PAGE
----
It’s been a long time since Friendly Fires played an indoors gig in Ireland. May 2009, to be precise, when they played the Forum in Waterford. It’s been even longer since they played indoors in Dublin. So to say their show in the Olympia was hotly anticipated would be an understatement: it went onsale in the summer and if it wasn’t a sell-out, it was certainly close. But something wasn’t quite right and I’ve been trying to put my finger on it since the gig on Wednesday, December 7. It could have had something to do with the support act. Totally Enormous Extinct Dinosaurs were announced as supporting the band months back. So with the ridiculously early doors (seriously, it’s Dublin, surely people won’t mind going to a gig at 9), we scoffed dinner in a hurry and – practically – legged it to the Olympia. Yet when we arrived in, the rave hadn’t started; Totally Enormous Extinct Dinosaurs were nowhere in sight. Instead, the middle-of-the-road Irish band the Kanyu Tree were onstage. I hadn’t seen their name as support anywhere (MCD tweeted it earlier in the day) so to say I was miffed would be an understatement. Their Script-lite songs were bland, predictable and are made for daytime radio, a sorry indictment. They were so bad that my company for the night, Brid O’Donovan, who is responsible for all the accompanying pictures of Friendly Fires, asked could we go anywhere so we didn’t have to watch the rest of the Kanyu Tree. So the crowd wasn’t exactly whipped into a frenzy for Friendly Fires.

When they arrived though, the energy levels in the room rose considerably, with the band tearing through ‘Lovesick’. The climax of that song also saw singer Ed make his only foray into the crowd of the night, which in hindsight, was quite strange. That ‘Jump In The Pool’ followed should have seen people bouncing off the ceilings – the Olympia has quite a low ceiling anyway, so it wouldn’t have been surprising – but it never happened. We saw Ed’s renowned hips move too. When I saw them in Waterford it was not as on display as it was here. Then, it seemed cool: this indie band had a singer who actually danced. But last week, it seemed overdone. Ed looked like he learned all his moves from a 16-year-old at a local disco. What’s cool about that?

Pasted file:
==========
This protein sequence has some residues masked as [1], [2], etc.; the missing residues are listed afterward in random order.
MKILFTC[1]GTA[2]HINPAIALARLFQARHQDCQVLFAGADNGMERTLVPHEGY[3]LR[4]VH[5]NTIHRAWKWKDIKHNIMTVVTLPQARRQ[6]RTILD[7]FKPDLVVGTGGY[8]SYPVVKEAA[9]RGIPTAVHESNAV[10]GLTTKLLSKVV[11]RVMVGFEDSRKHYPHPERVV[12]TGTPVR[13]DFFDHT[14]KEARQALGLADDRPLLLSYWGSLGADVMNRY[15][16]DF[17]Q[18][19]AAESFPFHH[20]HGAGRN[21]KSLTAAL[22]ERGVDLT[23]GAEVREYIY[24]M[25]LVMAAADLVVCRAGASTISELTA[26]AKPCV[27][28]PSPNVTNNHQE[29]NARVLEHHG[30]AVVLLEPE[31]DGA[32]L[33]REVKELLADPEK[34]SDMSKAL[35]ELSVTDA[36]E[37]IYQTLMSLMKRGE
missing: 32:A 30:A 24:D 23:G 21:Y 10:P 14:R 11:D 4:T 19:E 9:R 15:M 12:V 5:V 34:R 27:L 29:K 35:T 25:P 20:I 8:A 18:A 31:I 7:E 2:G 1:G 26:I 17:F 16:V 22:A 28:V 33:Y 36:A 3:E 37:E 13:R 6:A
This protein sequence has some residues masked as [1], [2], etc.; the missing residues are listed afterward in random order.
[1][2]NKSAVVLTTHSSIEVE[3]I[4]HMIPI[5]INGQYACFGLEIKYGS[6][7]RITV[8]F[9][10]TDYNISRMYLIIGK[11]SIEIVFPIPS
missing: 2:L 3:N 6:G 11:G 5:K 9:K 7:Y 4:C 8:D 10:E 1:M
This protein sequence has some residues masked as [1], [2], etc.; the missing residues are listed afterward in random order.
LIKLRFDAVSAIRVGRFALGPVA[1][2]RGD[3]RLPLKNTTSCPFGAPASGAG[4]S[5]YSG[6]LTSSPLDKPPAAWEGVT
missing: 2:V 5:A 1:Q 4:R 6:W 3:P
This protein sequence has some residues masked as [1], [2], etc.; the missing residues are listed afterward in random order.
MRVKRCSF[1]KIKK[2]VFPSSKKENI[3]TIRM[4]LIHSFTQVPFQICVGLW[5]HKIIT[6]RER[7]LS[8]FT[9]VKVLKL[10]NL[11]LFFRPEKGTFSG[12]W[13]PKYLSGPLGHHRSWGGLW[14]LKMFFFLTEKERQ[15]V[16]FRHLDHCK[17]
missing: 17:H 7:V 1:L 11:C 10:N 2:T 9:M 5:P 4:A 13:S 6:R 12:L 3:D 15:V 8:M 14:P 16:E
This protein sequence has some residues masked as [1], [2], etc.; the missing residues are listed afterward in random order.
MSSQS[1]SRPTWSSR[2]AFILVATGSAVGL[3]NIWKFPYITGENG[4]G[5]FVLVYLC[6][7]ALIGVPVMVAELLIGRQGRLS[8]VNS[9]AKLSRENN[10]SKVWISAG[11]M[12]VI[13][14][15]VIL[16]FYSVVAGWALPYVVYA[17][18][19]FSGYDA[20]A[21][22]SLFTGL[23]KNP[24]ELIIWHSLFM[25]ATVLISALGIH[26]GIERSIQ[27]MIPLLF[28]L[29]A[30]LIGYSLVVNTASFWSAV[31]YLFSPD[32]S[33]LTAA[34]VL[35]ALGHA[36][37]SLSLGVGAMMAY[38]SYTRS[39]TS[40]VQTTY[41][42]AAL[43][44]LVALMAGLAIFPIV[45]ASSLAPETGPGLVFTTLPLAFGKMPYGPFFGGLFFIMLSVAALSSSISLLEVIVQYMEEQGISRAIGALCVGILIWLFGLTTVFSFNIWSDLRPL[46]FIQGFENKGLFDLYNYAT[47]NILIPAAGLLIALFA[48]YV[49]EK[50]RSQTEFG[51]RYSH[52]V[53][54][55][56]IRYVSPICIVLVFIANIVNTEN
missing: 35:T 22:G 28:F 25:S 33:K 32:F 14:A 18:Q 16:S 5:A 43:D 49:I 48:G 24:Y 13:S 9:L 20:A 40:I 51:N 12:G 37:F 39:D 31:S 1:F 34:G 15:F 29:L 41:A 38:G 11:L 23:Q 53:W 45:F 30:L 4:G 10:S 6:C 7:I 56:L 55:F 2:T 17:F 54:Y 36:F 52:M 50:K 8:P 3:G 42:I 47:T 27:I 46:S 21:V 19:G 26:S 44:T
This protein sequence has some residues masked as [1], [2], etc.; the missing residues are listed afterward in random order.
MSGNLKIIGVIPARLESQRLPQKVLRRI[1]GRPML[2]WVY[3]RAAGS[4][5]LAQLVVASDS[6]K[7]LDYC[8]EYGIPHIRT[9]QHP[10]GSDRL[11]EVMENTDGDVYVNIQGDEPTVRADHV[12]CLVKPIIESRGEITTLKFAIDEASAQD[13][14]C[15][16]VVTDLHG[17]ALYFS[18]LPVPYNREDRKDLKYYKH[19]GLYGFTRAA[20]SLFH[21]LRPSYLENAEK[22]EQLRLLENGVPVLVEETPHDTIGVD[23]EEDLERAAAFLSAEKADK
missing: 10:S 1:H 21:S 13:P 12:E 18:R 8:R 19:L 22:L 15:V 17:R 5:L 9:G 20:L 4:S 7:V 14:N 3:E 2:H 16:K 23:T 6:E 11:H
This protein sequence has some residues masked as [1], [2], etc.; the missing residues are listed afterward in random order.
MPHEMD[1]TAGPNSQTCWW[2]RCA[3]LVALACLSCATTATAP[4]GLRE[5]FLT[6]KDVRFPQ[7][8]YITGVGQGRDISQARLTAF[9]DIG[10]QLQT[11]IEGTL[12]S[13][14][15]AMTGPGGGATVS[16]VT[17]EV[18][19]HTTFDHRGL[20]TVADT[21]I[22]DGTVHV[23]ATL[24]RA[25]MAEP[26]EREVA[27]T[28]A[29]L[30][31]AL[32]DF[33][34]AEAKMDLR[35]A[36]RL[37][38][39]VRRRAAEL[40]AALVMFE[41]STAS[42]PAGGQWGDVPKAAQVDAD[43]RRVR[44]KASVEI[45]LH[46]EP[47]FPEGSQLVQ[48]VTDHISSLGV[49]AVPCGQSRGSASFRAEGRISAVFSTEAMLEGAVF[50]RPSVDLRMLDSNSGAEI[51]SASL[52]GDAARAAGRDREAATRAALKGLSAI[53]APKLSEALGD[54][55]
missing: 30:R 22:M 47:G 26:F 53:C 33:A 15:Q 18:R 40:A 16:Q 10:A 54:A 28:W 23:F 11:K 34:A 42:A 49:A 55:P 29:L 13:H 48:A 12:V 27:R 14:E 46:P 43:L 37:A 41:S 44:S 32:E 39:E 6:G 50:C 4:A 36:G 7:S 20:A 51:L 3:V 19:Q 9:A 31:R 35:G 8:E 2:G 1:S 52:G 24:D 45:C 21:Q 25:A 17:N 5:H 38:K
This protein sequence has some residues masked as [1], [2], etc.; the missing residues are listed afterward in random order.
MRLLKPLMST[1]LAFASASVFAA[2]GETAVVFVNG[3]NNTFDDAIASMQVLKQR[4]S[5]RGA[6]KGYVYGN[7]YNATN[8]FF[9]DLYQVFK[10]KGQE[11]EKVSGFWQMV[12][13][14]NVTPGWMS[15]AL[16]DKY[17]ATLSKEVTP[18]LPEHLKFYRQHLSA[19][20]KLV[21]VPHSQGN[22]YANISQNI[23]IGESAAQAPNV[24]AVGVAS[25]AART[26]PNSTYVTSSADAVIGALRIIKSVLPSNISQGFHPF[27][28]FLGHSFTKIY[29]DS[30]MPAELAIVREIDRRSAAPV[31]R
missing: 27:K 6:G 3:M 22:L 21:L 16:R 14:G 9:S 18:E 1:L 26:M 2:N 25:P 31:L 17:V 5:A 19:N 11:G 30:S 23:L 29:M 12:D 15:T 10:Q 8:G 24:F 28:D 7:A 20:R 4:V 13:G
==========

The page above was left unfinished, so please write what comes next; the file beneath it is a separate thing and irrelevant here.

Friendly Fires, it must be said, do not make music for the winter. I was questionable how the likes of ‘Hawaiian Air’ would sound in the middle of an Irish winter and it just sounds strange. The band were good, didn’t put a note wrong and tried to get the party started. But things never really took off. The songs don’t particularly stand out from one another either, and the only deviation from the party anthems (as the band would probably like you to call them) was ‘Pala’, from the band’s second album of the same name. I really like Friendly Fires, but they didn’t warm up this cold winter night. Brid really liked them though, so shows what I know. More photos from Brid O’Donovan after the jump.